“Safety is the number one priority when viewing a solar eclipse,” Davis stated. It is not safe to look directly at the Sun without specialized eye protection like the free eclipse glasses that will be given out at this event. Viewing any part of the bright Sun through a camera lens, binoculars, or a telescope without a special-purpose solar filter in front of the optics, will instantly cause severe eye injury.

A solar eclipse occurs when the Moon is precisely lined up between the Earth and the Sun, casting a moving shadow on Earth. A total solar eclipse happens when the Moon appears to be the same size as the Sun, so it fully covers the disk of the Sun, darkening part of the sky, and making it so some bright stars and planets visible in the daytime. The Sun’s beautiful outer atmosphere, called the corona, which normally cannot be seen, is visible during this ‘totality’ phase. The corona has a different shape during each eclipse because the number of sunspots that are present affects the shape of the corona.

Whether the Moon can completely cover the Sun's disk during an eclipse depends on the Moon's distance from Earth. The Moon has a slightly elliptical orbit around Earth, so at one point each month it is farthest from the Earth (apogee) making the Moon appear slightly smaller than average, and at one point it is closest to Earth (perigee), making the Moon appear slightly larger than average in our sky. During this solar eclipse the Moon is near to its closest approach to Earth, so it will cast a shadow that sweeps across Mexico, through much of the U.S., and a little part of Canada.

For more information about this eclipse, visit the Planetarium’s webpage at https://www.tamiu.edu/planetarium/index.shtml or NASA’s website at https://solarsystem.nasa.gov/eclipses/home/. To find out the eclipse times for the city that you live in you can go to this site: https://www.timeanddate.com/eclipse/in/usa/laredo?iso=20240408. If you have questions about this event, call the TAMIU Planetarium Director, Peter Davis, at 956.326.3128, or email him at peter.davis@tamiu.edu.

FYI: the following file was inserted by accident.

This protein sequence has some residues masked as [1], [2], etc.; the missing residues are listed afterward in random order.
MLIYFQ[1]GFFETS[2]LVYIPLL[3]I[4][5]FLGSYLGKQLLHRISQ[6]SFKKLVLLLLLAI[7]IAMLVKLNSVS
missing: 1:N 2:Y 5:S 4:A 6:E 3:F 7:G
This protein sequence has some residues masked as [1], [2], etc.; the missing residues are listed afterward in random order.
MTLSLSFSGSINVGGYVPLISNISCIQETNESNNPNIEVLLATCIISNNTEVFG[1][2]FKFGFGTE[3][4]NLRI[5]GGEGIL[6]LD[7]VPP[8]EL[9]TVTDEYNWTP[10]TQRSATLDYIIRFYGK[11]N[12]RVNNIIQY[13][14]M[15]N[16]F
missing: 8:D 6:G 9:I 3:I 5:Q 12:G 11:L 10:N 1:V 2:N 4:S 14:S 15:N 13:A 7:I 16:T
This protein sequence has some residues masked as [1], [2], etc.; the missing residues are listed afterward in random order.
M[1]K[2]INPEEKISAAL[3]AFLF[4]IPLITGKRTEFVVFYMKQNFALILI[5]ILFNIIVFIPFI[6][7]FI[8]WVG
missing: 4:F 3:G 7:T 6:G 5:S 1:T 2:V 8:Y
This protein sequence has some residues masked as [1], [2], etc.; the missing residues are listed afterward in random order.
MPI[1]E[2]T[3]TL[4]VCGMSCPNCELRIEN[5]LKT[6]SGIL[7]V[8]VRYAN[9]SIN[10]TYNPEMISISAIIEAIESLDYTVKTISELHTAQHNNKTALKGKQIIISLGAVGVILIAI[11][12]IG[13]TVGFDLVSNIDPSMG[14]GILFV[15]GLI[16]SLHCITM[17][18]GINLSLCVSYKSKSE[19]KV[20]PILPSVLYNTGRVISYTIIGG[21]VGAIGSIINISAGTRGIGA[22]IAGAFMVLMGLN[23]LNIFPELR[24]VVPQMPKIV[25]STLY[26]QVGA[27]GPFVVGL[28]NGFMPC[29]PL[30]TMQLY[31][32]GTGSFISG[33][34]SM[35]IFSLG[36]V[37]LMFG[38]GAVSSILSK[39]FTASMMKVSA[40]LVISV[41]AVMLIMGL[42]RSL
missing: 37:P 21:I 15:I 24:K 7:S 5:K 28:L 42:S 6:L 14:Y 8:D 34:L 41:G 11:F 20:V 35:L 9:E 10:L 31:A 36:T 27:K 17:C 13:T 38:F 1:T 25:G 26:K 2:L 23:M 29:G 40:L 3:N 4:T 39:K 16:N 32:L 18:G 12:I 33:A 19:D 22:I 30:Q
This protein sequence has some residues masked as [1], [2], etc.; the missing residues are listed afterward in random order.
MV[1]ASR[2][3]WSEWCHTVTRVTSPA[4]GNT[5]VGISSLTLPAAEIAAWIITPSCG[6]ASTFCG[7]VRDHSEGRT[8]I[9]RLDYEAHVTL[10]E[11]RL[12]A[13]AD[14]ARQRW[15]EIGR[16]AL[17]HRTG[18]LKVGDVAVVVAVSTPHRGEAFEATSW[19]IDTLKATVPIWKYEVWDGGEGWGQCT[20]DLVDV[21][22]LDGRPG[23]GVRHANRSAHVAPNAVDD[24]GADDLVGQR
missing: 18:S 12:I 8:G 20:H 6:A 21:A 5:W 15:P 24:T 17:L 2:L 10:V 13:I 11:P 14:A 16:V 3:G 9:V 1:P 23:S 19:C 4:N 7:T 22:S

Director’s Message

The Lamar Bruni Vergara Planetarium is a community outreach of Texas A&M International University serving the students and public of south Texas. We live in an extraordinary age of exploration of our universe. Our goal is to fire the imaginations of young people about discovering the wonders of life on our earth, the wonders of our universe, and the fascinating journey of scientific discovery, encouraging them to pursue careers in STEM areas. We also endeavor to inform and entertain the public with shows featuring many of the fascinating places in our universe that are being discovered every day. We do this with our state-of-art projection system that immerses our audience, surrounding them completely with a spectacular audio-visual extravaganza. Come explore the universe with us at the speed of imagination!

TAMIU's Amazing Planetarium: A Virtual Tour

Enjoy an exciting behind-the-scenes virtual tour of TAMIU's Lamar Bruni Vergara Planetarium. Get a close-up look at the planetarium's state-of-the-art Digistar 5 projection system and the impressive digital technology utilized to project stunning 360-degree immersive video on its large dome, which is housed in an eye-catching glass pyramid with a gold pinnacle. Experience this fascinating video tour!

About Us

The Lamar Bruni Vergara Planetarium, named after a Laredo philanthropist, opened to public in April 2005. At that time, it was one of only 14 new-generation Digistar 3 digital projectors in the United States. The 40 foot dome of the planetarium is inside a four-sided glass pyramid topped with a gold leaf pinnacle. The glass pyramid planetarium building is a shining beacon at Texas A&M International University, and is one of the foremost attractions of Laredo. The Planetarium was upgraded in 2014 to a state-of-the-art Digistar 5 projection system from one of the leading planetarium manufacturing companies in the world which can show the view from any part of the known universe. One of the most sophisticated planetariums in the State of Texas, this system has two 4K digital projectors that display a 360˚ video image on our 40 foot dome that is 8 times the resolution of 1080i HD television. Eight to ten times brighter than the previous projection system, this system immerses the audience in a truly spectacular visual environment with great depth of field and rich colors which has to be seen to be appreciated! The upgraded 5.1 surround sound system provides an immersive auditory experience, truly making you feel that you are there, whether on an alien planet, deep in space, or somewhere here on earth.

To get an idea what it is like to be immersed in a video show extravaganza at the Lamar Bruni Vergara Planetarium please click on our planetarium commercial link below.


Lamar Bruni Vergara Planetarium and Science Center
5201 University Boulevard, Lamar Bruni Vergara Science Center 373A, Laredo, TX 78041-1900
Phone: 956.326.3128 | Fax: 956.326.2459 | E-mail: planetarium@tamiu.edu